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Moscow Using Facial Recognition to Enforce Coronavirus Quarantine of 2,500 Travelers from China

Sergei Sobyanin, the mayor of Moscow, in a file photo from 2018
Sergei Sobyanin, the mayor of Moscow, in a file photo from 2018
Photo: Getty Images

Moscow is using facial recognition technology to enforce a quarantine on thousands of people who arrived in Russia from China, over fears of the new coronavirus that has killed over 2,000 people worldwide, according to a new report from the Moscow Times. The news comes as the virus, which causes an illness dubbed COVID-19, continues to spread more rapidly outside of China, and as Russia comes under increased scrutiny for its use of facial recognition tech.

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Russia partially shut down its border with China on Thursday, banning most Chinese nationals from entering the country, but there are at least 2,500 people currently in Moscow who have been instructed to self-quarantine for two weeks. And Russian authorities aren’t afraid of using drastic measures to keep those people in check.

The mayor of Moscow, Sergei Sobyanin, announced the deployment of facial recognition tech for quarantine purposes on his website Friday and explained that authorities would be conducting “raids at places of possible residence (hotels, dorms, private apartments)” to find Chinese nationals who arrived before the border was closed.

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“Conducting raids is an unpleasant challenge, but they are necessary for, among others, the potential virus carriers themselves,” Sobyanin wrote.

Sobyanin laid out different ways that people have been violating the quarantine order in Moscow, noting that some of the people they’re monitoring are residing in apartment buildings with as many as 600 people.

From Sobyanin’s website (translated by Gizmodo to English):

A few days ago a resident of China came to Moscow. In the airport she was tested for coronavirus and received orders for a two-day isolation.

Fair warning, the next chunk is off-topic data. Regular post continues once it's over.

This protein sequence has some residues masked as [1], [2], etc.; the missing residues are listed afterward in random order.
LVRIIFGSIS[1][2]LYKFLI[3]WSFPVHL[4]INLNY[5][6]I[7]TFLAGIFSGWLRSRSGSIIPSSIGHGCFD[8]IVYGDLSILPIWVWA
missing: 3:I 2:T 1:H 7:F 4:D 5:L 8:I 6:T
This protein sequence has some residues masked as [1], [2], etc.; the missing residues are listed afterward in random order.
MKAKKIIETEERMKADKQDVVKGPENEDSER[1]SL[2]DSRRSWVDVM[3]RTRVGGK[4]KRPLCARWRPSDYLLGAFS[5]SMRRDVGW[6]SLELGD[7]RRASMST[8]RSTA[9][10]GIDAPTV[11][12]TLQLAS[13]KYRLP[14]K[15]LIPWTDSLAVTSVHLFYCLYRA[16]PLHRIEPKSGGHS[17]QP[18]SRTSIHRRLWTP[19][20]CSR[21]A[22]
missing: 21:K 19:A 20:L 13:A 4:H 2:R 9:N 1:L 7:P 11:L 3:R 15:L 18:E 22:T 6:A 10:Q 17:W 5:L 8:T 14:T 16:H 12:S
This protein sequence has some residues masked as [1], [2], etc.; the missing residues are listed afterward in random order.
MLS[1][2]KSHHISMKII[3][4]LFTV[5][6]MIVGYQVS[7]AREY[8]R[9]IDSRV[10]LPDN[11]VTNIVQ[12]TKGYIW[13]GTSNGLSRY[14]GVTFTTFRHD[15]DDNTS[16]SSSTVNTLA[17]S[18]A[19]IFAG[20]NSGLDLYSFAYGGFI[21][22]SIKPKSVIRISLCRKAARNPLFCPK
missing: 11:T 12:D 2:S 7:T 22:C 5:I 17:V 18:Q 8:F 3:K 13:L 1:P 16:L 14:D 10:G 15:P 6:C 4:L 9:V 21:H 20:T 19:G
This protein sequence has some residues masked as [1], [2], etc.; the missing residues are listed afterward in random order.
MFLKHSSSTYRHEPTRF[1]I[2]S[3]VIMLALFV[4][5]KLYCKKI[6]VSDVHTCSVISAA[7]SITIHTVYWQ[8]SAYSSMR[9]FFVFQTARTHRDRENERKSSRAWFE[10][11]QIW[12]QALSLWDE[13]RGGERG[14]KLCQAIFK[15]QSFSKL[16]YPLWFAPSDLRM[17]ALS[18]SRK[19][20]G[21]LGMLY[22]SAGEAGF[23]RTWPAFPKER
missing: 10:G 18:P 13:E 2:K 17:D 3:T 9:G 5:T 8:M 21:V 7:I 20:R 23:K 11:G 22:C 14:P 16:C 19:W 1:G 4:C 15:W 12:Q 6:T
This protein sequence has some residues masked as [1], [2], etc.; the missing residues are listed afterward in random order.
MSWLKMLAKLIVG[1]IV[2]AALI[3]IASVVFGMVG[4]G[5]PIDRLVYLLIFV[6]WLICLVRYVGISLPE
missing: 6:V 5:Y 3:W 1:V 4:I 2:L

She tested positive. I will tell you right away — that was a lab mistake. But we didn’t know that at the time. Immediately, a brigade of emergency medical services was dispatched to her rental apartment, and the woman was hospitalized into the infection ward.

Her neighbor (also a resident of China) was ordered to stay at home. Review of surveillance cameras has shown that the woman broke the regime of isolation and went outside to walk around in the [communal] yard and talk to her acquaintance. He was also tested.

We got the names and contact information of all 58 passengers of the Peking-Moscow flight. With the help of video analysis, we are able to identify the driver of the taxi that the woman used to get home from the airport. And we collected information about everyone who lived in the building where the woman is renting an apartment (more than 600 people).

Fortunately, we did not have to quarantine all those people, and a second test for coronavirus tested negative for this woman.

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There have been two cases of COVID-19 inside Russia’s borders to date, two Chinese citizens who were treated and released from hospital. One Russian citizen was also diagnosed with coronavirus, though that case was contracted onboard the Diamond Princess cruise currently docked in Yokohama, Japan.

Aside from raids and facial recognition, the Russian government has also asked civil servants to be the eyes and ears of authorities on the ground. Russian bus drivers have reportedly been ordered to report any Chinese nationals to the police, but the directive has been met with a fair amount of confusion, according to EuroNews.

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“Even if drivers see people from China on board, on what grounds should they check their identity?” the head of a Russian transportation union told EuroNews. “What if he’s not a Chinese, but a Korean?”

Matt Novak is the editor of Gizmodo's Paleofuture blog

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DISCUSSION

imnotdedyet
David E. Davis

What a convenient excuse for dystopian technology.